a toy guitar(Traca later took his picture). "And I’m not gonna let ’em catch me, no, not gonna let
’em catch the midnight rider…" sang the women, a cheerful and harmonic
version of the old mournful Allman Brothers song. A slim, lovely woman with
dark hair in a self-propelled wheel-chair, buying a Thai chicken skewer
and sharing it with her daughter, the child nestling her small head in the mother’s lap. The smells: herbs from the farmstands, crepes and curry and African
stews (brought by a mother and son from Mali), wood-fired pizzas, all mingling. The sounds: occasionally faint sizzles
barely audible against the waves of conversations and greetings. Neighbors
hailing each other and hugging. Music, children at play calling to each other, their parents calling to them.
life, life, life, its own sweet unfolding self.
Quiet for a moment in the midst of all this, I felt for the
wonder and strangeness of being
here. This version of life is still new to me, utterly different from what
I imagined it would be seven years earlier, when Ned was alive.
The twinge and ache of his loss, which so often comes up for me still, was there, of course. But by now it is a mild sadness, an inchoate longing, not the overwhelming grief
that was my near-constant companion for so long. These days, certainly that day at the Brattleboro Farmer’s Market, sadness resides side by side with joy. (Perhaps having my heart cracked open with his sudden death has, in fact, enlarged it, so that opposites can now both inhabit that beating muscle, clenching and unclenching, peaceably?)
And Ned was in a sense with me — not in the "he’s looking
down on you" way at all (I have never felt that) but that he was present in me, because who I am is inseparable from who he was and who I became in those 23 years with
him. That I was still amused, all those years later, at the very
thought and recall of his expression as he said "Towhee!" back when we played Scrabble. (Pictured above left: Me, Ned, and
Z-Cat — Z-Cat is also deceased, now — taken in 2000, a couple of
days before Ned’s death, on the front porch of my old home in Eureka Springs, Arkansas… another life for me. Photo, George West.)
Who are we, then? Future ghosts, enjoying the temporary and
uncertain privilege of being embodied? And how is it that on that
beautiful day, in the midst of all that presence and abundance, plants
and food and people and spring, I could feel loss and longing, yet not be
saddened by them… feel, instead, deep joy, amazement,
appreciation, wonder? Contradiction is rich, the discovery I make continually; again and yeti again. Each time, it feels new.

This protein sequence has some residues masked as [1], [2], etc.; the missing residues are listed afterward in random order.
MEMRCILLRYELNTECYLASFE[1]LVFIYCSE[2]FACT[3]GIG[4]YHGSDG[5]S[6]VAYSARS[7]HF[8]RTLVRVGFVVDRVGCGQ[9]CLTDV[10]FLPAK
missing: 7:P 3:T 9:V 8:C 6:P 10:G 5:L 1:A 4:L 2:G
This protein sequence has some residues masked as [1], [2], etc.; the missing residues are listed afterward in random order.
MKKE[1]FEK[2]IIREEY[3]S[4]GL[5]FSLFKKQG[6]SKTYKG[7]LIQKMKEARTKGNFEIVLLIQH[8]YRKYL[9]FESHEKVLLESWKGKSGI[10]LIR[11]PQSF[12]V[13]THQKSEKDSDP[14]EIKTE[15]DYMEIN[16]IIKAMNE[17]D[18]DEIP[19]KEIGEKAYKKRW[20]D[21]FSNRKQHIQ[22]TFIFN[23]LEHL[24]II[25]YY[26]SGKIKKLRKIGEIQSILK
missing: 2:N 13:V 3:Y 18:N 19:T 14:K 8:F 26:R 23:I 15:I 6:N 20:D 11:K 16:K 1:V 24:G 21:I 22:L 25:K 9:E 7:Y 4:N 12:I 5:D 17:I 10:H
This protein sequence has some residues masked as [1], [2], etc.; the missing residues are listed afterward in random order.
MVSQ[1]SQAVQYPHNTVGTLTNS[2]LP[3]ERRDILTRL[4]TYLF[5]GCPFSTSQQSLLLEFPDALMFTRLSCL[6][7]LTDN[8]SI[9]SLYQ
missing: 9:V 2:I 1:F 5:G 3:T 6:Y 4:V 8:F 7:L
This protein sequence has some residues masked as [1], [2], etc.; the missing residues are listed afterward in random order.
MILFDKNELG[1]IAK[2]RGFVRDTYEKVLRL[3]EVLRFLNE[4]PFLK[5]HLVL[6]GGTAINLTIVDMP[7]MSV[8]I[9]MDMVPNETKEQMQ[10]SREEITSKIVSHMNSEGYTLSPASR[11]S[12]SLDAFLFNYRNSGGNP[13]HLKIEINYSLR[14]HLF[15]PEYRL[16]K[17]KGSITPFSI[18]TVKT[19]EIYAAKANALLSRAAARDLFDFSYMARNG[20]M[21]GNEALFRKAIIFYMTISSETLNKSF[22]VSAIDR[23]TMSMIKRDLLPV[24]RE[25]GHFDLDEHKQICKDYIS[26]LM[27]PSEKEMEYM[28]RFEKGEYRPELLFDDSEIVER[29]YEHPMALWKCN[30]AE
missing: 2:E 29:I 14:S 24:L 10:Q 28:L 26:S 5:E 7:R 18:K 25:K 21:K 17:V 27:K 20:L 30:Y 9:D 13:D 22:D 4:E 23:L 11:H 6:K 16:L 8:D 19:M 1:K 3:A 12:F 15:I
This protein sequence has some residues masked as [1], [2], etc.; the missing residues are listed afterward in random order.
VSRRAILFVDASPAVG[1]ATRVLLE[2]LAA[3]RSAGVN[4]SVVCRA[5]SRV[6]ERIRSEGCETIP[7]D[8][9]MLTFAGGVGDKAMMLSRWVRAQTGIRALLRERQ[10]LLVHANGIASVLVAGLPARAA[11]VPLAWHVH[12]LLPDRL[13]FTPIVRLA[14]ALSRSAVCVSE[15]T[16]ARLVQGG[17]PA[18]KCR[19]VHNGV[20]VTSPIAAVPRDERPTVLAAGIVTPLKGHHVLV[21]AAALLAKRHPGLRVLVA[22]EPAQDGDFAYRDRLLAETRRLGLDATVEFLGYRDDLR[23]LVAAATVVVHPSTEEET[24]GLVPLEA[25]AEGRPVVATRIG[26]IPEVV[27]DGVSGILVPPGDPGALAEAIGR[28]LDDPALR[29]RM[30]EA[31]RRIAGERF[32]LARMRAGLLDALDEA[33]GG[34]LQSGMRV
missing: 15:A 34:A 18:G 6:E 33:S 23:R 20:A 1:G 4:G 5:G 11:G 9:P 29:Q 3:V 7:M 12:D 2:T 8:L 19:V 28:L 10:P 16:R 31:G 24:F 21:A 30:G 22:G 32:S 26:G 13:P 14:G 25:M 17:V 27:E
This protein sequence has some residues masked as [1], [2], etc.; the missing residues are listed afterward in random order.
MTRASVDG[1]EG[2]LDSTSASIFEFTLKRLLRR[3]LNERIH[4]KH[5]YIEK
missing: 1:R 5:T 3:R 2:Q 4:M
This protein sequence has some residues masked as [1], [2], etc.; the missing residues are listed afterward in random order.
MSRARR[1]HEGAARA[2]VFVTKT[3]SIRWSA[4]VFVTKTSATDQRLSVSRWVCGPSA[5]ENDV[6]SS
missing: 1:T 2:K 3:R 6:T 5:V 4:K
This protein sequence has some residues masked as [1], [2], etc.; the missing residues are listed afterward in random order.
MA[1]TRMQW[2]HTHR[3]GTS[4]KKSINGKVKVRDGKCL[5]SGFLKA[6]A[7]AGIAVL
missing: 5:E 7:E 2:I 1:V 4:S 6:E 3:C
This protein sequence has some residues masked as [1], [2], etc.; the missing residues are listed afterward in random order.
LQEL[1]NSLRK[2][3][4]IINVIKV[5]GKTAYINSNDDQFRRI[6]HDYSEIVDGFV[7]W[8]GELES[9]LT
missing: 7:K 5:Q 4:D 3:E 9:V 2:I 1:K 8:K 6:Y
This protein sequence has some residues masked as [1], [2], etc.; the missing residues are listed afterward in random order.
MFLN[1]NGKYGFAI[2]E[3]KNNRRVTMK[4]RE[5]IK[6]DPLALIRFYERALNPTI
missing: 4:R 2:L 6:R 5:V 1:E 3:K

"Now", we’re told, is all we have. Undoubtedly true. Yet once we reach the age of
experience, memory, and forethought, our "now" is informed by "then" and the knowledge of the brevity of our
sojourn here. Curiously, this feels neither morbid nor depressing; rather, "now" becomes all the more luminous for its transience. As I said in an earlier post about transparency, more light shines in and out.
Traca joined me on the Thai line, and we eventually received two gorgeous plates of Thai food, mine vegetarian, hers non-v. We
were both very happy with the fresh, spicy, herbal, hot flavors that
make Thai cuisine absolutely sui generis. (I especially loved an ugly but hauntingly good "tofu salad", crumbly white and brown.) And there was the delectable presence
of the no-way-is-it-local coconut in some of the dishes. Though of
course it was local, in one sense, because there it was, after all, in Brattleboro, Vermont,
cooked and served by Tuk and Pawntip who had somehow — I don’t know now, but am sure the particulars are fascinating and fraught, as are the stories of all immigrants and exiles — made
their way from Thailand. To right there, right then.
As I had. As Traca had. As David was doing, at that moment, aboard a Southwest Airlines flight from Los Angeles, California, to Hartford, Connecticut.
As all of have traveled,
uniquely and universally, from somewhere to somewhere else.
In the town I used to live in, occasionally I’d see a self-righteous bumper-sticker that infuriated me with its ignorant mean-spiritedness. "All of us here are NOT tourists!" it proclaimed. Well, duh: talk about patently obvious. And so hostile! And ignorant of Economics 101: how come Eureka Springs remained relatively pristine, without a chicken processing-plant and a 24-hour-a-day Wal-Mart SuperCenter like nearby Berryville? Because the appreciation of visitors, i.e., tourism, protected it!
But most of all, that bumper-sticker was dumb. We’re human beings. We’re here so briefly. We’re all tourists, or at best, travelers.
"Passing through; passing through;
sometimes happy, sometimes blue,
glad that I ran into you.
Tell the people
that you saw me